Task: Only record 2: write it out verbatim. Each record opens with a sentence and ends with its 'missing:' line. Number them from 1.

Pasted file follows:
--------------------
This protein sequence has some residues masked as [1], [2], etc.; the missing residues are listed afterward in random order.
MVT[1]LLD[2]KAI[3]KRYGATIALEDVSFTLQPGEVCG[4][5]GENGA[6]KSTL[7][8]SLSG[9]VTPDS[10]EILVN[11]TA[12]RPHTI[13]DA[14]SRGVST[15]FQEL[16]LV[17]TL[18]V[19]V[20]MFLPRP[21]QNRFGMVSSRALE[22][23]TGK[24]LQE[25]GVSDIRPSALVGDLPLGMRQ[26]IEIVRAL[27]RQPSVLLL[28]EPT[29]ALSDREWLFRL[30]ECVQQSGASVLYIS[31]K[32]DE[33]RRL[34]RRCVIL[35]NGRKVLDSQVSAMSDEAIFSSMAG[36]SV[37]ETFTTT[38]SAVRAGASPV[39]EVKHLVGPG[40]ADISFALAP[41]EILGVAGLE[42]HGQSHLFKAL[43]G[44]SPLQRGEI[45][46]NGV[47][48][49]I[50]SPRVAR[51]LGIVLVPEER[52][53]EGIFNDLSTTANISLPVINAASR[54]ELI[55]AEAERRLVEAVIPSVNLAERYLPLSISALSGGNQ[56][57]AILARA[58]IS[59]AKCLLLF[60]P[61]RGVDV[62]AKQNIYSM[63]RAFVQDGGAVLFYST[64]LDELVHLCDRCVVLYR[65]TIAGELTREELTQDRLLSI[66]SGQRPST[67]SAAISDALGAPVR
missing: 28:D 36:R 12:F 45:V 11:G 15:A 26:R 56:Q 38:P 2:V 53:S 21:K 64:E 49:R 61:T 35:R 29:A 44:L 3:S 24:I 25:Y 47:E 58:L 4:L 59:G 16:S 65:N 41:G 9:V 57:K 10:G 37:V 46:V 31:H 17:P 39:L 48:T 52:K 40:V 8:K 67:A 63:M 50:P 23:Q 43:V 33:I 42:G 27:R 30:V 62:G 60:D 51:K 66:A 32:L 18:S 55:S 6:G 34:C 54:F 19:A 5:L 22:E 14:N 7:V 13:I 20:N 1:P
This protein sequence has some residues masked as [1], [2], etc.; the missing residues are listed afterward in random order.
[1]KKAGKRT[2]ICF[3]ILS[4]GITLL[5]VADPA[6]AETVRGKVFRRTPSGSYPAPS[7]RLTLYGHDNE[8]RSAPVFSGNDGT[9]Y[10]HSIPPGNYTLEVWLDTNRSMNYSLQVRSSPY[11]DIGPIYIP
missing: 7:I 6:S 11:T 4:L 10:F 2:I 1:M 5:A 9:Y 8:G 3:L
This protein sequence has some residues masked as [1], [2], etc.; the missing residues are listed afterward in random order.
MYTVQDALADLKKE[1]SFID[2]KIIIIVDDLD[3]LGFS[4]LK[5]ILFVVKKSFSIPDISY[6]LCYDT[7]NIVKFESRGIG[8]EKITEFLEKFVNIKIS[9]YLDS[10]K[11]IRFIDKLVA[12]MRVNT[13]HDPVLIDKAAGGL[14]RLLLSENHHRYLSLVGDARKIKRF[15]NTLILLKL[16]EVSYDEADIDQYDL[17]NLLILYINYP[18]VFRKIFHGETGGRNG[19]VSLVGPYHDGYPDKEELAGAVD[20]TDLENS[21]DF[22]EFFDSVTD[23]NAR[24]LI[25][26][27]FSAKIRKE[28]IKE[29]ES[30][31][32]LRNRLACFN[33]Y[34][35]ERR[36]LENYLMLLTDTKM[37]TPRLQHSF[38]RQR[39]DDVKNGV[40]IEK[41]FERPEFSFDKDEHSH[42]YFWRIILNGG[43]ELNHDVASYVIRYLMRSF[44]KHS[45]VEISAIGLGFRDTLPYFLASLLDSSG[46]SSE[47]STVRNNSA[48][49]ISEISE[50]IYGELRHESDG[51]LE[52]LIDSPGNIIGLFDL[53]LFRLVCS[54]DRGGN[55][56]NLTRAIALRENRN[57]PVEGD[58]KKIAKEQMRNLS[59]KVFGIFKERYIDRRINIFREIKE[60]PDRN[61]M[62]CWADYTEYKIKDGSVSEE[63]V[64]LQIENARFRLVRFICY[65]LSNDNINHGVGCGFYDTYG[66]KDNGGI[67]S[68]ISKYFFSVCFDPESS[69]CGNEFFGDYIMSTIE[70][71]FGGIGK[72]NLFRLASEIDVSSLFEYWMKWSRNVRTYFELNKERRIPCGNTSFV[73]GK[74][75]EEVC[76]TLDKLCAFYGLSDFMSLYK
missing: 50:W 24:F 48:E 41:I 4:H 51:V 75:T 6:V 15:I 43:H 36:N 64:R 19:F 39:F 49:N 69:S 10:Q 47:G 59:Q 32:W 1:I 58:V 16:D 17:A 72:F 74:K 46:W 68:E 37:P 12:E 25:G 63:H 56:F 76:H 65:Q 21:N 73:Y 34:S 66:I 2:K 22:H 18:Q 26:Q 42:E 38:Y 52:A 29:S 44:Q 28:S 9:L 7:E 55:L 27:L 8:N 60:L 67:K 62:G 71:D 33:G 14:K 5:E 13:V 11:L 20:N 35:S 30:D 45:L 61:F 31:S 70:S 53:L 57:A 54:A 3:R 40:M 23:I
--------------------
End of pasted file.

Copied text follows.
This protein sequence has some residues masked as [1], [2], etc.; the missing residues are listed afterward in random order.
[1]KKAGKRT[2]ICF[3]ILS[4]GITLL[5]VADPA[6]AETVRGKVFRRTPSGSYPAPS[7]RLTLYGHDNE[8]RSAPVFSGNDGT[9]Y[10]HSIPPGNYTLEVWLDTNRSMNYSLQVRSSPY[11]DIGPIYIP
missing: 7:I 6:S 11:T 4:L 10:F 2:I 1:M 5:A 9:Y 8:G 3:L